The Jewish eschatology of the Old Testament did not look for the removal of the righteous from the earth. Rather, God has “given [the earth] to the children of men” (Ps. 115:16). According to Romans 4:13, God’s promise was that Abraham’s seed (Christ) would inherit “the world” (not heaven). Psalm 2:8 declares that Christ is to receive “the nations for [His] inheritance, And the ends of the earth for [His] possession.”

According to the Old Testament, the righteous will reign with the Messiah over this planet, but only after the wicked are removed:

For the upright will dwell in the land,
And the blameless will remain in it;
But the wicked will be cut off from the earth,
And the unfaithful will be uprooted from it. (Prov. 2:21–22)

For evildoers shall be cut off;
But those who wait on the LORD,
They shall inherit the earth.
For yet a little while and the wicked shall be no more; Indeed, you will look carefully for his place,
But it shall be no more.
But the meek shall inherit the earth. (Ps. 37:9–11)

The language of this latter Psalm is echoed in Jesus’ third beatitude: “Blessed are the meek, For they shall inherit the earth” (Matt. 5:5).

The idea that God would ultimately take away the righteous to a different place, and leave the planet to the rebels to destroy and defile, was a concept foreign to the Jewish mind. The New Testament does not contradict the Jewish expectation. Christ’s disciples will “reign on the earth” (Rev. 5:10).

Even Jesus’ depiction of two people together, and one being taken in judgment while the other remains untouched, finds a parallel in the Old Testament:

A thousand may fall at your side,
And ten thousand at your right hand;
But it shall not come near you.
Only with your eyes shall you look,
And see the reward of the wicked. (Ps. 91:7–8)

Jesus’ eschatology is thus the same as that revealed in the Old Testament. At the end of the world as we know it, there will be a moment in which “the Lord Jesus is revealed from heaven with His mighty angels, in flaming fire taking vengeance on those who do not know God, and on those who do not obey the gospel of our Lord Jesus Christ” (2 Thess. 1:7–8).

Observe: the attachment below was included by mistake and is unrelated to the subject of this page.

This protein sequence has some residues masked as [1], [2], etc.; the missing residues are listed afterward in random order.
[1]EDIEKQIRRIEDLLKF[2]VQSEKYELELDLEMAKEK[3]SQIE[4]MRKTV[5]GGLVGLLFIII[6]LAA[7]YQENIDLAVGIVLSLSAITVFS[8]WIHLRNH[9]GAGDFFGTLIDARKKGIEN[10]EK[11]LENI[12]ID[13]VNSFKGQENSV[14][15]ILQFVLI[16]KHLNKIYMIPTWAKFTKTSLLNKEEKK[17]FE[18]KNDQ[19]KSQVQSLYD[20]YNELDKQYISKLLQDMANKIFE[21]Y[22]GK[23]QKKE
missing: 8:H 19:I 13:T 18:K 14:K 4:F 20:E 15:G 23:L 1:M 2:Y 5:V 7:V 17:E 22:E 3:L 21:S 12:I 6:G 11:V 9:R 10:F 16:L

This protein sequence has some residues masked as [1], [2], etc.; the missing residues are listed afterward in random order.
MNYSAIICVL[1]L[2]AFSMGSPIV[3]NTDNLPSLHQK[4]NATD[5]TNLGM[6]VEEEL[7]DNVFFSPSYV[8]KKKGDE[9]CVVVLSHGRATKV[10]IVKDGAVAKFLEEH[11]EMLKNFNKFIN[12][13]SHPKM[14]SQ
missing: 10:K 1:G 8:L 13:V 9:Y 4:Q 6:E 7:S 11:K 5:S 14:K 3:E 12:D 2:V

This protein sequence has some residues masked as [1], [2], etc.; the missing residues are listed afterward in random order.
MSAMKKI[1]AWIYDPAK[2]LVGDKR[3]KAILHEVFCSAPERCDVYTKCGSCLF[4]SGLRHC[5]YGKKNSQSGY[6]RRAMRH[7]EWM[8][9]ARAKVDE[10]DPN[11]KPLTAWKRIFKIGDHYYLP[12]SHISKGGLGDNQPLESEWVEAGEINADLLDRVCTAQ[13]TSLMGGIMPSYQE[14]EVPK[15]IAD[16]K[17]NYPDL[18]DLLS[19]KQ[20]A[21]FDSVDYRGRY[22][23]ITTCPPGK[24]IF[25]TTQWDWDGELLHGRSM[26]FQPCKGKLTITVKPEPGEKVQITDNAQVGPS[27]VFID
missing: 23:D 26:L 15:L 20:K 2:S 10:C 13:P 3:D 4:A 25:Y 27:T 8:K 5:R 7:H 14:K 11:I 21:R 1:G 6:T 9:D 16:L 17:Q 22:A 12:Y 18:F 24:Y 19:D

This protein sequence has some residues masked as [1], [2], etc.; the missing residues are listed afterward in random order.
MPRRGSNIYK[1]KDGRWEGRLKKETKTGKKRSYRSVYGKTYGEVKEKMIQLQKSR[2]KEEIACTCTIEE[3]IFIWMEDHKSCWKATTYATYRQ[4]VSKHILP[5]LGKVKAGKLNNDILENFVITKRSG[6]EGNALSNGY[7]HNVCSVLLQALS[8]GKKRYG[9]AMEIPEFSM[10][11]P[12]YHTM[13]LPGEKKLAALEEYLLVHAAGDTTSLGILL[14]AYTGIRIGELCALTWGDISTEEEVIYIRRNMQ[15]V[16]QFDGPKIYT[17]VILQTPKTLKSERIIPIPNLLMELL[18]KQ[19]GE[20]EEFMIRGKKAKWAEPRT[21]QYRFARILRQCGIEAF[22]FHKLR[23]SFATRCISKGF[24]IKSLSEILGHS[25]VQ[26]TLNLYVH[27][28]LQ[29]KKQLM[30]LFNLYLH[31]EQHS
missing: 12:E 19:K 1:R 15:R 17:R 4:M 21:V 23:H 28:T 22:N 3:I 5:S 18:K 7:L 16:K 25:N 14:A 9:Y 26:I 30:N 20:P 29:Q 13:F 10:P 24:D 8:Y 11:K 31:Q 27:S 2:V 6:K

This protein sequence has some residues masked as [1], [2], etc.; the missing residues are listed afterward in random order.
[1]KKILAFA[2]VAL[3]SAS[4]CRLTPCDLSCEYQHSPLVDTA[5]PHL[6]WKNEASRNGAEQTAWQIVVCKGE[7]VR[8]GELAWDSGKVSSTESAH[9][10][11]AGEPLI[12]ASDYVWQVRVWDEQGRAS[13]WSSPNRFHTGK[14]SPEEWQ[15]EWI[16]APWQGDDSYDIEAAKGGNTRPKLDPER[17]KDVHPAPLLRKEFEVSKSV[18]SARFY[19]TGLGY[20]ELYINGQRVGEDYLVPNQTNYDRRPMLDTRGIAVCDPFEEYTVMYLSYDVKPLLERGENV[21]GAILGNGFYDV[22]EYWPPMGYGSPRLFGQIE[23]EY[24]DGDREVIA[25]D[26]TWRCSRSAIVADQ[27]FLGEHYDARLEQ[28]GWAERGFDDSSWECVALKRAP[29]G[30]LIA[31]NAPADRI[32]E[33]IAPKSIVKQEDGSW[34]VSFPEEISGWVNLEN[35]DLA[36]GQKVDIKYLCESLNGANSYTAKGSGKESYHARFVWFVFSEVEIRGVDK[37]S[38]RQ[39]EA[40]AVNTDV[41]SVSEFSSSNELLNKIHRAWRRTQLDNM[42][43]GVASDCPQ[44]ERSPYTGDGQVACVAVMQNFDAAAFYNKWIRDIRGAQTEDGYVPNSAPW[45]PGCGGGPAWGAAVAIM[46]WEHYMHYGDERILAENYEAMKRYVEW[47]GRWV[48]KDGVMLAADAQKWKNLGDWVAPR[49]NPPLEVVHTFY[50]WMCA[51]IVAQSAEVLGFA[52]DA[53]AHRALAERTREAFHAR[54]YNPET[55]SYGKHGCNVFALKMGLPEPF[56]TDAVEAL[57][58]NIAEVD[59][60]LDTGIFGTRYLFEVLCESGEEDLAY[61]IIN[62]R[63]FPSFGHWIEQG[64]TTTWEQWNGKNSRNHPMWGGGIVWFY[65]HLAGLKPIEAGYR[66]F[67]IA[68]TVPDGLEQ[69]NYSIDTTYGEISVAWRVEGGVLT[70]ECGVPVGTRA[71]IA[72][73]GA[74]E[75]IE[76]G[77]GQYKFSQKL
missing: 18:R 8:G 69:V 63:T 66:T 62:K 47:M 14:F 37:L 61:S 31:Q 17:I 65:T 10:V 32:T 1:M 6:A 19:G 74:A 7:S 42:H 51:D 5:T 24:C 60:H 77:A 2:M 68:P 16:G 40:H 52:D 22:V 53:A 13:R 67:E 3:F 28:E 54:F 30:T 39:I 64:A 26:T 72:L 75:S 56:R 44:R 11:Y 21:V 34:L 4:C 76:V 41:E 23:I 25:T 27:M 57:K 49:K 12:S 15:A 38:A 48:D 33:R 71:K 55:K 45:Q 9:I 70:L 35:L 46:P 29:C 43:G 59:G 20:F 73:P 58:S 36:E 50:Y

Taken in Judgment. While few details are given in Scripture, this fiery judgment upon the wicked will destroy them (not rapture them!) from the earth’s scene, leaving the righteous unscathed to inherit a purged and renewed earth, where “there shall be no more death, nor sorrow, nor crying. There shall be no more pain…and there shall be no more curse” (Rev. 21:4; 22:3). It is the wicked who will be taken (in judgment) while the righteous are left to enjoy what God has intended for His people since the day He created the Garden of Eden.

Though many dispensationalists teach that those “taken” in these verses are the Christians, there are dispensational teachers who agree with the interpretation presented here. John MacArthur expounds on Matthew 24:40–41: “One will be taken, i.e., taken in judgment…This clause does not refer to the catching away of believers.”2

Similarly, William MacDonald writes, “One will be swept away by the flood of judgment; the other left to enjoy the blessings of Christ’s reign.”3

Further confirmation of this thesis is found in Luke 17. In verses 34–36, Jesus repeats three times the ominous “one will be taken and the other left.” Unlike Matthew’s account, in this case we read of the response of the disciples to this prediction.

They naturally asked, “Where, Lord?” (v. 37). The concept of saints being removed from the earth and transported to heaven was not part of the Jewish frame of reference, so it did not occur to the disciples to interpret “taken” to mean “taken to heaven.” In fact, they had no idea what Jesus meant by this, so they inquired, “Taken where?”

As is so often the case, Jesus’ reply was cryptic: “Wherever the body is, there the eagles will be gathered together.” This may have been a familiar proverb, based upon Job 39:30, where God is speaking about the habits of the eagle, and He tells Job, “Where the slain are, there it is.” If this had become an expression of proverbial wisdom, it may have been roughly equivalent to the modern proverb: “Where there’s smoke, there’s fire.” What do these words mean in our present context?

If we assume, reasonably, that this was Christ’s answer to the disciples’ question, then it should tell us where some will be “taken.” Jesus’ proverb, that eagles (possibly intending vultures) can reliably be found where corpses are, would seem to imply the ominous answer: “They will be corpses. If you want to locate them, you should look for the gathered eagles.”

There is, therefore, no exegetical warrant for applying these statements to the rapture of the church. —Steve Gregg

Steve Gregg is the host of the radio program The Narrow Path (www.thenarrowpath.com) and author of Revelation: Four Views (Thomas Nelson, 1997).


NOTES

  1. All Bible quotations are from the New King James Version.
  2. John MacArthur, The MacArthur Bible Commentary (Nashville: Thomas Nelson, 2005), 1174.
  3. William MacDonald, Believer’s Bible Commentary (Nashville: Thomas Nelson, 1989, 1995), 1297.